Christian Dior Haute Couture Spring 2013: Raf Simons Hits His Stride

The ease with which designer Raf Simons has settled into his new role at Dior is remarkable. With his second couture show, he clearly demonstrated not only his firm grasp of the fundamentals of the house but a way forward.
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The ease with which designer Raf Simons has settled into his new role at Dior is remarkable. With his second couture show, he clearly demonstrated not only his firm grasp of the fundamentals of the house but a way forward.
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PARIS--The reflective plastic that covered the tent for yesterday’s Dior couture show in the Tuileries made the venue look almost invisible--I could barely make it out until I was about four feet from the tent itself and I saw the Dior logo etched faintly above the door. Inside the tent a meticulously manicured garden, designed by Martin Wirtz, spread out before me. A white path snaked its way around green shrubs and still dormant trees. A gardener was still at work pruning the side of a bush as I walked to my seat. A French garden isn’t a natural process but a fastidiously maintained human endeavor much like couture clothes. “I wanted it to literally be about the season; to be about the very idea of spring,” Raf Simons said in the line sheets placed atop our seats. Spring not because this is a spring couture collection but spring as an idea of renewal. The first model emerged wearing a strapless icy sky blue gown with a black satin fold at the bust--perhaps a reference to a blue spring sky. Then came the hourglass dresses, this time in acid yellow silk, and the bell-shaped classics done in organza and tulle and embroidered with stripes of silk. Familiar silhouettes were revived from last July’s debut couture outing--like an embroidered floral bustier over pleat-front wool pants (on look 13)--but there seemed to be more ease about them this go round. Intricate floral embroideries appeared subtly on the front panel of a strapless gown or over a tulle cut-out on a strapless black column gown. An icy blue cropped silk top worn over a corset of embroidered flowers (look 15) demonstrated the prowess of the flou and tailleur ateliers and Simons’ skill in using them. (The flou atelier specializes in fabrics like chiffon, organza, tulle and silk while the tailleur atelier specializes in structured clothes like jackets, pants and coats.)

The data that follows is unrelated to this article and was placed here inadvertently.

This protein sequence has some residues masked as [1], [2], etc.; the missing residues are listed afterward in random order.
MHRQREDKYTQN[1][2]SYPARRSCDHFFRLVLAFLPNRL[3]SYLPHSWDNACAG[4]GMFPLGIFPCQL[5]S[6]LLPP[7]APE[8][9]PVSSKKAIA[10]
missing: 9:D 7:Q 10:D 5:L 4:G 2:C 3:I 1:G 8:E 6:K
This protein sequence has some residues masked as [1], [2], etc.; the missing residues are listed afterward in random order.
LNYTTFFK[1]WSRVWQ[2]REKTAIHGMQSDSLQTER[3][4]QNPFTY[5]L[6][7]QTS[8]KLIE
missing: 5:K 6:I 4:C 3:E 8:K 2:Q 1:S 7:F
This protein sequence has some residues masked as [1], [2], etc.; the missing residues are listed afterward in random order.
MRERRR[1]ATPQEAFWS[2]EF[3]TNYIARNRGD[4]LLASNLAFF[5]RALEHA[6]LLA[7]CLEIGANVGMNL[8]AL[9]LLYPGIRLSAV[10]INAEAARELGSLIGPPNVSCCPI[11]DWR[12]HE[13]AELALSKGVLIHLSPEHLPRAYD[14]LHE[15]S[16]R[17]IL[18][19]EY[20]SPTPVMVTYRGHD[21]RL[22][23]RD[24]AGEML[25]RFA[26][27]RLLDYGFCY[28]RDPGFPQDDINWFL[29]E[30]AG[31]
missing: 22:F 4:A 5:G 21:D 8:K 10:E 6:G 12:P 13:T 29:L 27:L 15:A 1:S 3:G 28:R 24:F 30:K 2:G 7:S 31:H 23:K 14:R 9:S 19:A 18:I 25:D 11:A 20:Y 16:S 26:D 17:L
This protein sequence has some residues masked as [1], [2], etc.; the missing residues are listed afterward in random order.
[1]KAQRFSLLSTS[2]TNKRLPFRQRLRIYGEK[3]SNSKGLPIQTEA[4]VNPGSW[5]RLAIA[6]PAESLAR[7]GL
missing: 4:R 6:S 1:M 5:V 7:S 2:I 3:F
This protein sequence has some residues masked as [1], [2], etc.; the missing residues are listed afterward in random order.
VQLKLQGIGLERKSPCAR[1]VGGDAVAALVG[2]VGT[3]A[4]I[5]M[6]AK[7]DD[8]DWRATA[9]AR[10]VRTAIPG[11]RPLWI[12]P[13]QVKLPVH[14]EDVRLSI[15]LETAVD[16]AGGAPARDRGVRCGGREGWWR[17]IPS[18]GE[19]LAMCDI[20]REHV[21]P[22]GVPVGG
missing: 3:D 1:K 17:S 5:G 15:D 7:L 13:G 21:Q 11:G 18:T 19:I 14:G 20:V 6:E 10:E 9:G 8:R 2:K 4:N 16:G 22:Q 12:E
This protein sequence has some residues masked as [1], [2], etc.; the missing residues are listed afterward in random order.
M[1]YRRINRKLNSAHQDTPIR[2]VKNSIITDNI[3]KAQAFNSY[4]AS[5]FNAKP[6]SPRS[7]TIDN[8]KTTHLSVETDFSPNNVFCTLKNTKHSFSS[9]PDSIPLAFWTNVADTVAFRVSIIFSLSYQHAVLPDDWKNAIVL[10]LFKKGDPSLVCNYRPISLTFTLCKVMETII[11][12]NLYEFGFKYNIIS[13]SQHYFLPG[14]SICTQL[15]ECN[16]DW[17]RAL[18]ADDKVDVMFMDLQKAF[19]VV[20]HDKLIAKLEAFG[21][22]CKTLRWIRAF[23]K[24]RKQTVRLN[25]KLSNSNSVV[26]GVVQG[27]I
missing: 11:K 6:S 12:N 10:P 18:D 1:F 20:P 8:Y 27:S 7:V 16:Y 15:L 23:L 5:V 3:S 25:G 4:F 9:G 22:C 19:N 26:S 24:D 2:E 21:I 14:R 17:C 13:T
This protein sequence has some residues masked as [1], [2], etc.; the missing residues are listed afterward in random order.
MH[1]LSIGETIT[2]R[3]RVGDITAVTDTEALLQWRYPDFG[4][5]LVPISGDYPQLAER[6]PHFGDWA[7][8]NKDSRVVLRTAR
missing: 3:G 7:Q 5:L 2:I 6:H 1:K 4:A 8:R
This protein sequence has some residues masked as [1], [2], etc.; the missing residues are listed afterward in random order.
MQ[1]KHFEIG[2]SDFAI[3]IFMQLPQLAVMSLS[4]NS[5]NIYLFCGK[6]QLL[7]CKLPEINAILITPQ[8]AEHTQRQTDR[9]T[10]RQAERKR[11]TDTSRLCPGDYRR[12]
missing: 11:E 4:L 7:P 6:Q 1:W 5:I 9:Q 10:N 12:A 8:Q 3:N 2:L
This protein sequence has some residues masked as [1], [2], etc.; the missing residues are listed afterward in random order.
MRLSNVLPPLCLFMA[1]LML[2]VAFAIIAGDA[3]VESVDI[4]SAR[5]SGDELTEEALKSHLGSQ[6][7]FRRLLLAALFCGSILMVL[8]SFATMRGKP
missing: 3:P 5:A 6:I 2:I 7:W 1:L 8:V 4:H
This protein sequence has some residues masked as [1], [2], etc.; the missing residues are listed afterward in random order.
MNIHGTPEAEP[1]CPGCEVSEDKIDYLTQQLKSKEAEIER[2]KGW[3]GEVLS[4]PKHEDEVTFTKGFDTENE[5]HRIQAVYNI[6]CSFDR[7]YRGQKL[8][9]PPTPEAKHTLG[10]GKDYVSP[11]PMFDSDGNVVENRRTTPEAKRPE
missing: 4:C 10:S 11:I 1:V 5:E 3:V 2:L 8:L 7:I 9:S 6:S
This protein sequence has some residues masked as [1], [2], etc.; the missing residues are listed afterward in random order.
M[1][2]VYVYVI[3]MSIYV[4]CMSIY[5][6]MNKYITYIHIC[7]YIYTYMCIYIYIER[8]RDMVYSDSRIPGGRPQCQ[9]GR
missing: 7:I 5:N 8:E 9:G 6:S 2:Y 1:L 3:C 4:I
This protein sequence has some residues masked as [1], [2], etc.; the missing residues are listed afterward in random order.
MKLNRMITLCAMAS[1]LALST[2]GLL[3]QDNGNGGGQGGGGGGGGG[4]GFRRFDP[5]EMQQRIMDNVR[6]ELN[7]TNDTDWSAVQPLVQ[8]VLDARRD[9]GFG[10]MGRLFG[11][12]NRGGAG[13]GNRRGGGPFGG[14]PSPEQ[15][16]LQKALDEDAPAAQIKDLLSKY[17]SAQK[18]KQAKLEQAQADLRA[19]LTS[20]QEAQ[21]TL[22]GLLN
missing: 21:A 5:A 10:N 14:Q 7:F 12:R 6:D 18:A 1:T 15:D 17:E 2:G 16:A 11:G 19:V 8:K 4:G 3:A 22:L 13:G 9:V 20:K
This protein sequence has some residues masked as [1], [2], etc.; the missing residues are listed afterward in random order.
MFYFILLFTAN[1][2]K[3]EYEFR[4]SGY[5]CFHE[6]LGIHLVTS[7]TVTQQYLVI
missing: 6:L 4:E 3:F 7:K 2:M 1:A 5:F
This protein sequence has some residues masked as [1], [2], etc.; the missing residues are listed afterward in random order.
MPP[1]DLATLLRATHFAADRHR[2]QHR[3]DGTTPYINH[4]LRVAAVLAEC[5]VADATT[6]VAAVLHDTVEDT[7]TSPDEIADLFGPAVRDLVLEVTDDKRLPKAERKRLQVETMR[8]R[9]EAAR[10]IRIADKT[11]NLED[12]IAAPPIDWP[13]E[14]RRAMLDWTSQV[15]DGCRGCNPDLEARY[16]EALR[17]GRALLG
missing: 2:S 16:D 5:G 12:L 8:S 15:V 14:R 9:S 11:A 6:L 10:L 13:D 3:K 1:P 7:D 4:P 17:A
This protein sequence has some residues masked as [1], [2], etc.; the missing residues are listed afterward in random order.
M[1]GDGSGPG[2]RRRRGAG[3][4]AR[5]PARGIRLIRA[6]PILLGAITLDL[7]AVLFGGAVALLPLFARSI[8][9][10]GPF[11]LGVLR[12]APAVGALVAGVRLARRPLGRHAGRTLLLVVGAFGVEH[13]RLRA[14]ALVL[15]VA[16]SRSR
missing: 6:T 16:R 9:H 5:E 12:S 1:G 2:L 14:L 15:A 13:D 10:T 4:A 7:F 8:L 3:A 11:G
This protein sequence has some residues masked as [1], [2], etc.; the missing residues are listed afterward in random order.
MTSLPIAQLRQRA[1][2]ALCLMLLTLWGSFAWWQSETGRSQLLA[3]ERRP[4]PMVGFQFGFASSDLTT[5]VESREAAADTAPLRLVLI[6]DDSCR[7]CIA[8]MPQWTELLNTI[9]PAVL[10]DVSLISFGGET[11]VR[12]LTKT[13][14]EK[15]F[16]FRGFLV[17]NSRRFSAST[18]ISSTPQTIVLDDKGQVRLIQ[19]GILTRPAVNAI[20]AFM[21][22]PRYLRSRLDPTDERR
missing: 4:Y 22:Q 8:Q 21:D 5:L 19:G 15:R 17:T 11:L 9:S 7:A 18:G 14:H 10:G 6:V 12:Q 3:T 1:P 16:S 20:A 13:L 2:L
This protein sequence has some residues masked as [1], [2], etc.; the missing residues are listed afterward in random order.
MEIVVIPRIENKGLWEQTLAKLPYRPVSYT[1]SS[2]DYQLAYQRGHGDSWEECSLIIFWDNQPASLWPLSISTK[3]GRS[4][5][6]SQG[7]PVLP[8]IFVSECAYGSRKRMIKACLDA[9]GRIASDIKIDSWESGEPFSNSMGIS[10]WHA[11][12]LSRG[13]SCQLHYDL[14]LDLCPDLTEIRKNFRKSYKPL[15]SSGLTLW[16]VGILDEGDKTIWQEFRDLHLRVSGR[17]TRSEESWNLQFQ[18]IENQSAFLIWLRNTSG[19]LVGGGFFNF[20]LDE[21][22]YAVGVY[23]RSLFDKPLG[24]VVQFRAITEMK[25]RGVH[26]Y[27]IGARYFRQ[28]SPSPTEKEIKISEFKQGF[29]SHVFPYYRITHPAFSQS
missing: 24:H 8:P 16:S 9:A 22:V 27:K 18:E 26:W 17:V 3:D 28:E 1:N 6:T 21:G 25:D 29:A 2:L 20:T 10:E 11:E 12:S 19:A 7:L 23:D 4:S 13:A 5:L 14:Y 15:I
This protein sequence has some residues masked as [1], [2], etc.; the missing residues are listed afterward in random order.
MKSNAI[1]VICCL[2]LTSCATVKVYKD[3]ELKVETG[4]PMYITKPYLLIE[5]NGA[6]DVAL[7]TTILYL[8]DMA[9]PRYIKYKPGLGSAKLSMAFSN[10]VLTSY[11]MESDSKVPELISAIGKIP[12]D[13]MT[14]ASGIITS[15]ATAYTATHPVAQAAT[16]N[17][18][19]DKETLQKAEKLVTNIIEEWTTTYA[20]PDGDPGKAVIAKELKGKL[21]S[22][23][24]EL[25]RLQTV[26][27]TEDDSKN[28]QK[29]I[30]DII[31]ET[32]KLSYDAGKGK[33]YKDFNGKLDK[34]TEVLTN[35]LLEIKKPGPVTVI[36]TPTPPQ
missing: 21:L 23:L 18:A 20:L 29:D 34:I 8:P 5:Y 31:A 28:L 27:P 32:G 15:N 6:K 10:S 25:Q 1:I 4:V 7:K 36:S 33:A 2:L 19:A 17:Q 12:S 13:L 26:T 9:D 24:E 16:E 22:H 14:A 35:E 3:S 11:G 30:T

By the end of the show, floral embroideries had multiplied to cover dresses entirely. Simons clearly understands that couture techniques are organic, that couture does not need to be heavy handed.

The ease with which Simons has settled into his new role at Dior is remarkable. With his second couture show, he clearly demonstrated not only his firm grasp of the fundamentals of the house but a way forward.

Photos: Imaxtree